Circuit mechanisms for the maintenance and manipulation of information in working memory

Nicolas Y. Masse, Guangyu R. Yang, H. Francis Song, Xiao-Jing Wang, David J. Freedman

Research output: Contribution to journalArticle

Abstract

Recently it has been proposed that information in working memory (WM) may not always be stored in persistent neuronal activity but can be maintained in ‘activity-silent’ hidden states, such as synaptic efficacies endowed with short-term synaptic plasticity. To test this idea computationally, we investigated recurrent neural network models trained to perform several WM-dependent tasks, in which WM representation emerges from learning and is not a priori assumed to depend on self-sustained persistent activity. We found that short-term synaptic plasticity can support the short-term maintenance of information, provided that the memory delay period is sufficiently short. However, in tasks that require actively manipulating information, persistent activity naturally emerges from learning, and the amount of persistent activity scales with the degree of manipulation required. These results shed insight into the current debate on WM encoding and suggest that persistent activity can vary markedly between short-term memory tasks with different cognitive demands.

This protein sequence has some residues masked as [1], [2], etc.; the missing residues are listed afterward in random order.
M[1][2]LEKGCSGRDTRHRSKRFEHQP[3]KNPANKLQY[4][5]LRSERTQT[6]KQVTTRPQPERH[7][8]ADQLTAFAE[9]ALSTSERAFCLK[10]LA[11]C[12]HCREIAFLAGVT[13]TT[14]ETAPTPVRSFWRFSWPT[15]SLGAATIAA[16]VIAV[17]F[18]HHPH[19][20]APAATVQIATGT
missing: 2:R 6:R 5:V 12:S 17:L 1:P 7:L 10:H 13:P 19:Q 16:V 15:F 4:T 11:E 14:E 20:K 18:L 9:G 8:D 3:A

Original languageEnglish (US)
Pages (from-to)1159-1167
Number of pages9
JournalNature Neuroscience
Volume22
Issue number7
DOIs
StatePublished - Jul 1 2019

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Short-Term Memory
Maintenance
Neuronal Plasticity
Learning
Neural Networks (Computer)

ASJC Scopus subject areas

  • Neuroscience(all)

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Circuit mechanisms for the maintenance and manipulation of information in working memory. / Masse, Nicolas Y.; Yang, Guangyu R.; Song, H. Francis; Wang, Xiao-Jing; Freedman, David J.

In: Nature Neuroscience, Vol. 22, No. 7, 01.07.2019, p. 1159-1167.

Research output: Contribution to journalArticle

Masse, Nicolas Y. ; Yang, Guangyu R. ; Song, H. Francis ; Wang, Xiao-Jing ; Freedman, David J. / Circuit mechanisms for the maintenance and manipulation of information in working memory. In: Nature Neuroscience. 2019 ; Vol. 22, No. 7. pp. 1159-1167.
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